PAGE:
The US Senate just grilled Microsoft and SolarWinds over last year's historic cyberattack. Here's what happened.
- US senators questioned the tech firms involved in last year's sweeping cyberattack.
SolarWinds, Microsoft, FireEye, and CrowdStrike all testified, while Amazon declined to attend.
- Microsoft's president said evidence points to Russia, where officials suspect the attack originated.
SolarWinds was joined in the hearing by FireEye, the
During the hearing, Smith gave the strongest indication that the cyberattack originated in Russia, while Kurtz and FireEye CEO Kevin Mandia did not confirm or deny the attackers' origins. But Mandia said the attack was consistent with Russian behavior.
Multiple senators noted that Amazon - specifically, its market-leading Amazon Web Services cloud-computing arm - was asked to also attend the hearing but declined the Senate's invitation. Republican Sen. Susan Collins of Maine said the company had an "obligation" to participate and that if it didn't moving forward, the committee "should look at next steps."
The cyberattack began in March and went undetected for months. SolarWinds told the Securities and Exchange Commission that about 18,000 of its 300,000 clients were targeted in the attack. High-level government data was left exposed - the Trump administration confirmed in December that hackers had indeed infiltrated key networks, including the US Treasury and the Commerce Department.
Read more: Why the impact of the unprecedented SolarWinds hack that hit federal agencies is 'gargantuan' and could hurt thousands of companies, according to cybersecurity experts
Fortune 500 companies - including Microsoft, AT&T, and McDonald's - were among SolarWinds' vulnerable customer base. Microsoft has said its products, including its Office 365 suite and Azure cloud, were not used in the
Read more: Microsoft said its software and tools were not used 'in any way' in the SolarWinds attacks. New findings suggest a more complicated role
The White House has said it may respond to the SolarWinds hacks in a matter of weeks, which could include sanctions against the Russian government.
Insider reported Tuesday's hearing was a pivotal moment in the relationship between the US government and the cybersecurity world, namely in how the industry could help federal officials stave off nation-state attacks in the future.
The live blog is now over. Below are some highlights from the three-hour hearing.
Sen. Mark Warner said the committee invited Amazon to attend the hearing but the company declined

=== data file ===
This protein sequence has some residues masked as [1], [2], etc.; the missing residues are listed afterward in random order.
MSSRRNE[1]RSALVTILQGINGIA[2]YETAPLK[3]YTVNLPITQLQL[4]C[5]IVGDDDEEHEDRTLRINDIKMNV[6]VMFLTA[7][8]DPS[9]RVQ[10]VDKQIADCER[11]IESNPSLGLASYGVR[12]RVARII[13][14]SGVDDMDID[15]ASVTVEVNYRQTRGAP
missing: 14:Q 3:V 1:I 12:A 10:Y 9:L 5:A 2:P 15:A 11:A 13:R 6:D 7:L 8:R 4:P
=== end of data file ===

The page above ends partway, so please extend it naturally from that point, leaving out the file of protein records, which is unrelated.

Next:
Democratic Sen. Mark Warner of Virginia kicked off the hearing and noted that Amazon declined the Senate's invitation to testify in Tuesday's hearing. Republican Sen. Marco Rubio of Florida also touched on the company's lack of participation and said: "It would be most helpful in the future if they actually attended these hearings." Amazon did not immediately respond to Insider's request for comment.
Collins said if the tech giant didn't decide to testify, the committee "should look at next steps." Republican Sen. Ben Sasse of Nebraska and Warner also expressed concern surrounding the company's absence. The Senate committee is expected to upload additional documents in a few weeks.
Microsoft President Brad Smith said the attack's full scope was still unfolding
In his opening statement, Smith said there was much we still didn't know regarding the extent of the cyberattack and that there must be reform to the relationship between Silicon Valley's cybersecurity arm and the federal government. He also said he believed Russia was behind the attack.
Mandia, FireEye's CEO, used his opening statement to declare the attack "exceptionally hard to detect" and later said that it was a planned hack. "The question is where's the next one? And where are we going to find it?" Mandia said.
Smith says all the evidence points to Russia
Smith said earlier that "at this stage we've seen substantial evidence that points to the Russian foreign embassy, and we've seen no evidence that points to anyone else." He said in the hearing that more than 80% of the entities targeted in the attack were nongovernment organizations.
Mandia and Kurtz, CrowdStrike's CEO, agreed that the attacker was a nation-state actor. But neither exec said who they thought was behind it. Mandia did say that his company analyzed forensics and found that it was "most consistent with espionage and behaviors we've seen out of Russia."
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